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Landon v. Plasencia - 459 U.S. 21, 103 S. Ct. 321 (1982)


An alien seeking initial admission to the United States requests a privilege and has no constitutional rights regarding his application, for the power to admit or exclude aliens is a sovereign prerogative. Once an alien gains admission to our country and begins to develop the ties that go with permanent residence, his constitutional status changes accordingly. A continuously present resident alien is entitled to a fair hearing when threatened with deportation.


A permanent resident alien, Plasencia, who briefly left the United States was detained upon her return, and it was subsequently found in an exclusion hearing held pursuant to 236(a) of the Immigration and Nationality Act of 1952 (8 USCS 1226(a)) that she smuggled aliens into the United States, that her trip was a meaningful departure from the United States, and that her return was therefore an "entry" within the meaning of 101(a)(13) of the Act (8 USCS 1101(a)(13)). Upon these findings, she was ordered to be excluded and deported. After the Board of Immigration Appeals dismissed her administrative appeal and denied her motion to reopen the proceeding, the alien filed a petition for a writ of habeas corpus in the United States District Court, which held that there was no meaningful departure on the part of the alien, and that she was therefore entitled to a deportation hearing, the District Court therefore vacating the Board's decision and instructing the Immigration and Naturalization Service (INS) to proceed against the alien, if at all, only in deportation proceedings. The United States Court of Appeals for the Ninth Circuit affirmed, concluding that the alien was entitled to litigate her admissibility in deportation proceedings, since it would be circular and unfair to allow the question of entry to be determined in exclusion hearings when the question also went to the merits of the alien's admissibility (637 F2d 1286).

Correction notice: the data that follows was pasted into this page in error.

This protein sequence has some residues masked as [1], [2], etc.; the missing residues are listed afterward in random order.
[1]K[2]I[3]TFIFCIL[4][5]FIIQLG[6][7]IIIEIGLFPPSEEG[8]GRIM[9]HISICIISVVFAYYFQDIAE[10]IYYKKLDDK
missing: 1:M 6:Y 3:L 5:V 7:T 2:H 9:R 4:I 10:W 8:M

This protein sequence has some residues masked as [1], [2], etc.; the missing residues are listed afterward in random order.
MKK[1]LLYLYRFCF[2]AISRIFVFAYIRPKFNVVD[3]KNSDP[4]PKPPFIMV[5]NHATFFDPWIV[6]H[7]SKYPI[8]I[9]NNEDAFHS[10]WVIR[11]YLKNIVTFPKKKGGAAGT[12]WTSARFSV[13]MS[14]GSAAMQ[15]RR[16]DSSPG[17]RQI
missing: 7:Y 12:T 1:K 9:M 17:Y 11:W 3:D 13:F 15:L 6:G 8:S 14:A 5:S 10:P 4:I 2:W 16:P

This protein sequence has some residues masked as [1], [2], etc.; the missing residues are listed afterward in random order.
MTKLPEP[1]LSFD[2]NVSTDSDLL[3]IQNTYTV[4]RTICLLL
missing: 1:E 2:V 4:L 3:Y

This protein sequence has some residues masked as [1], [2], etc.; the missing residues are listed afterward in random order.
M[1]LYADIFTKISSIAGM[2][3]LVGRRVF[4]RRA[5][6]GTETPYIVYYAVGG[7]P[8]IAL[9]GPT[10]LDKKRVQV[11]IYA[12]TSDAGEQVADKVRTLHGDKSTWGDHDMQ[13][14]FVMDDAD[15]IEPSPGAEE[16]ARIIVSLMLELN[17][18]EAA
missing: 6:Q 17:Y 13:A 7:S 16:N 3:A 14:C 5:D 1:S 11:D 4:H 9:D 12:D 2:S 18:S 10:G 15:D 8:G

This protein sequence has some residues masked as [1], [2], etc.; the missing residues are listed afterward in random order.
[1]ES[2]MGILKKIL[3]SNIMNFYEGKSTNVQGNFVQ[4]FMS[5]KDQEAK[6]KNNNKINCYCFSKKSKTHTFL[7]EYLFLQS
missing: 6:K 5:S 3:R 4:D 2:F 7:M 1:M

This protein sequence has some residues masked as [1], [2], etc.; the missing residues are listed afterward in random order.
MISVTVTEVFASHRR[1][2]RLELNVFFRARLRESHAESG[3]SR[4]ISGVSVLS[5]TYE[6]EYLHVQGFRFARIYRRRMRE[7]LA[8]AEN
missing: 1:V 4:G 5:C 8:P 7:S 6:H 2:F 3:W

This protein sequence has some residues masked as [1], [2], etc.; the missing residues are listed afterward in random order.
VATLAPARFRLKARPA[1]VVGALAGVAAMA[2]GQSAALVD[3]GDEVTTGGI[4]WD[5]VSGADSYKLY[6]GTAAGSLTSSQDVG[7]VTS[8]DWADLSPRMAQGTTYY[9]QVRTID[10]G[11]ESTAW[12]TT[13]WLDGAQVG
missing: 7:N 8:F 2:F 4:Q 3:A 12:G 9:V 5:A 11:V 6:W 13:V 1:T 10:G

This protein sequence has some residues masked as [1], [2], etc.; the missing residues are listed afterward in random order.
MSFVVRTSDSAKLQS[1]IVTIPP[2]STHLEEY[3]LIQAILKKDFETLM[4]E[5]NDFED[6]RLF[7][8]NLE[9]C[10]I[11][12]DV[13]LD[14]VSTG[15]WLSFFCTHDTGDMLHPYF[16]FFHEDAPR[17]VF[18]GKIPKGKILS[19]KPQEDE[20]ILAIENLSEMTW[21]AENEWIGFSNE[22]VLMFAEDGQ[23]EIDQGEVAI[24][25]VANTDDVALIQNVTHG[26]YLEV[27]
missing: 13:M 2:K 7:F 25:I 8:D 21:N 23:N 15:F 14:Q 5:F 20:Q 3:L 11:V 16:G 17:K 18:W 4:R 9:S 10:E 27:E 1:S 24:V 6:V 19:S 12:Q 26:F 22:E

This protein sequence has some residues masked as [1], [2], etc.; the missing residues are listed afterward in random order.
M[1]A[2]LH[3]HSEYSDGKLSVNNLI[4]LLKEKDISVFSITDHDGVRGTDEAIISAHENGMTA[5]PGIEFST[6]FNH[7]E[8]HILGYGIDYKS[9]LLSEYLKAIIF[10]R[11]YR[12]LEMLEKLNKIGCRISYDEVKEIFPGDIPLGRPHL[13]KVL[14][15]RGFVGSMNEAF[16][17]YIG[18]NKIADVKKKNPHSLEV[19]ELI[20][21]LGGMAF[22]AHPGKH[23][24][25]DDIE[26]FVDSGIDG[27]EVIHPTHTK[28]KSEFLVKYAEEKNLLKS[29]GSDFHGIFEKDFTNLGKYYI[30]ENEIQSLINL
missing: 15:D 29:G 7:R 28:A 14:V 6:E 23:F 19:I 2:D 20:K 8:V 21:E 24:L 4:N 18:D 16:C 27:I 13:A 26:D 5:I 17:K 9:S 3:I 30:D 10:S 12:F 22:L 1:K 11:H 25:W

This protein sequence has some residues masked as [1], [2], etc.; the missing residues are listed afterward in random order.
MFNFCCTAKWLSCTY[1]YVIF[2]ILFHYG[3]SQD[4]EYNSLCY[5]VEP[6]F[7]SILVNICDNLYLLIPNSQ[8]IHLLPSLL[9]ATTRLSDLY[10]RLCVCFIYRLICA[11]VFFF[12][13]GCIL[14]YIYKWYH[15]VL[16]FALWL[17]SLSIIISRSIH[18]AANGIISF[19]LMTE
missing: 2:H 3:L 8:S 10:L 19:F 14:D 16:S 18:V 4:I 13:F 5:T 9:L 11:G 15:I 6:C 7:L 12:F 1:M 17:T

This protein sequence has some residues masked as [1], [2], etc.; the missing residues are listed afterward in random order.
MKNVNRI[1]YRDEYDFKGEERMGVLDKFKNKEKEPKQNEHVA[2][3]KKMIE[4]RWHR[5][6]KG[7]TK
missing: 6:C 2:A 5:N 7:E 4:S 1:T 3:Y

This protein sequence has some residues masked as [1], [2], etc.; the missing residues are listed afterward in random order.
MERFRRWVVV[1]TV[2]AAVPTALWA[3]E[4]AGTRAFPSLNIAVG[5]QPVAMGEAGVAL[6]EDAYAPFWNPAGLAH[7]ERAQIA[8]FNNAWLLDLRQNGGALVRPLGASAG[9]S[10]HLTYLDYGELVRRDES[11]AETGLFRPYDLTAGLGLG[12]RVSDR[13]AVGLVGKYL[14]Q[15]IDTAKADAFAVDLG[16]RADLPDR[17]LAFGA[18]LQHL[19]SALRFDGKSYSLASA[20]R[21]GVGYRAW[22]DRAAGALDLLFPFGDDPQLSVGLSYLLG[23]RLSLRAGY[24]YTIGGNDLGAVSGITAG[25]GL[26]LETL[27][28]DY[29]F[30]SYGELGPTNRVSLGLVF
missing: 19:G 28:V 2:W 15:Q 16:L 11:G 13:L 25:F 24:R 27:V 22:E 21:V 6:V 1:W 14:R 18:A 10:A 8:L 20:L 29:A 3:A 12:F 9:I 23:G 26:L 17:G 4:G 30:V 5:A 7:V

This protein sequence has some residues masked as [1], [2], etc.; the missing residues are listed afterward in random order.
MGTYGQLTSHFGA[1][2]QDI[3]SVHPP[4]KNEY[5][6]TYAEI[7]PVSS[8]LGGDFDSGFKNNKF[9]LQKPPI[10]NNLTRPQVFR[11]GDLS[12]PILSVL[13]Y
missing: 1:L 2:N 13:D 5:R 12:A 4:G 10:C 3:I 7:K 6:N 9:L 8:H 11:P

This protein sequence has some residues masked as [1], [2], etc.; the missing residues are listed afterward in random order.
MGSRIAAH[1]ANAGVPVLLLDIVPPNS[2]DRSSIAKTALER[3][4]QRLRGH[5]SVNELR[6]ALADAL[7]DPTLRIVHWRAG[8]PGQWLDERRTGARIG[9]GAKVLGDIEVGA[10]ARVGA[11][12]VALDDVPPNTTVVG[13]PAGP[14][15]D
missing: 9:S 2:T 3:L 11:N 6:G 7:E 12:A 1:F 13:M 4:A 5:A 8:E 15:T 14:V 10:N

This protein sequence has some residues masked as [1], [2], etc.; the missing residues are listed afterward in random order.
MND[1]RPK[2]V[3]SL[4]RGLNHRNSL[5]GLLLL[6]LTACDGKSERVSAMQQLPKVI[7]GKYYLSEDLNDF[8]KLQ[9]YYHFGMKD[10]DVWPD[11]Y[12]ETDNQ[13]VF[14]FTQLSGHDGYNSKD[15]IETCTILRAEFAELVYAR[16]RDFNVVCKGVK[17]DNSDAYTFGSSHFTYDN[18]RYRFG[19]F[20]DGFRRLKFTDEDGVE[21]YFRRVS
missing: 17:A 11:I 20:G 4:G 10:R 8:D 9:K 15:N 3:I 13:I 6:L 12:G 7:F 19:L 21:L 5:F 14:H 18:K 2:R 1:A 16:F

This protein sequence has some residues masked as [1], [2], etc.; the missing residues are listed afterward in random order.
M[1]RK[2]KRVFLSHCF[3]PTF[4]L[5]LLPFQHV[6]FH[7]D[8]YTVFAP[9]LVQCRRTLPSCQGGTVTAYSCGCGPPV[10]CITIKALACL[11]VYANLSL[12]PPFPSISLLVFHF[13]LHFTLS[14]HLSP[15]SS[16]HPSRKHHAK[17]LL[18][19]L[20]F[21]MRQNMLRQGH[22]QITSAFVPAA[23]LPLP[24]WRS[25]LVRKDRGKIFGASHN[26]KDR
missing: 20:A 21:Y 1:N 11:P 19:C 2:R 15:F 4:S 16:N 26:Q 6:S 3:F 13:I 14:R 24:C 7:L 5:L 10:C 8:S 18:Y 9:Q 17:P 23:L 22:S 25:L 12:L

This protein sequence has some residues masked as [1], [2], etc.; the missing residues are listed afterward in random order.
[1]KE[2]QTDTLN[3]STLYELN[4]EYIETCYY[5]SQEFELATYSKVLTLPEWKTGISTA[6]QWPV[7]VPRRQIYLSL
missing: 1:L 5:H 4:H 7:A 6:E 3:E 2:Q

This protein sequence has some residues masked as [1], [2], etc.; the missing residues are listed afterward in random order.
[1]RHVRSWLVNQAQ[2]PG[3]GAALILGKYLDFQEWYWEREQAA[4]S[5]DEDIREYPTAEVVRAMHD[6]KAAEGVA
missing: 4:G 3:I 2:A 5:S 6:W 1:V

Did the Court of Appeals err in holding that the question of whether Plasencia was attempting to "enter" the U.S. could be litigated only in a deportation hearing and not in an exclusion hearing?




The Court found that the language and history of the Immigration and Nationality Act clearly stated the intent that, whether or not an alien was a permanent resident, admissibility should have been determined in an exclusion hearing. The determinations of both "entry" and the existence of grounds for exclusion could have been made at an exclusion hearing. Therefore, the INS had statutory authority to proceed in an exclusion hearing. The Court found that the factors relevant to due process analysis were not adequately presented, and it remanded to the court of appeals to decide if respondent was accorded due process.

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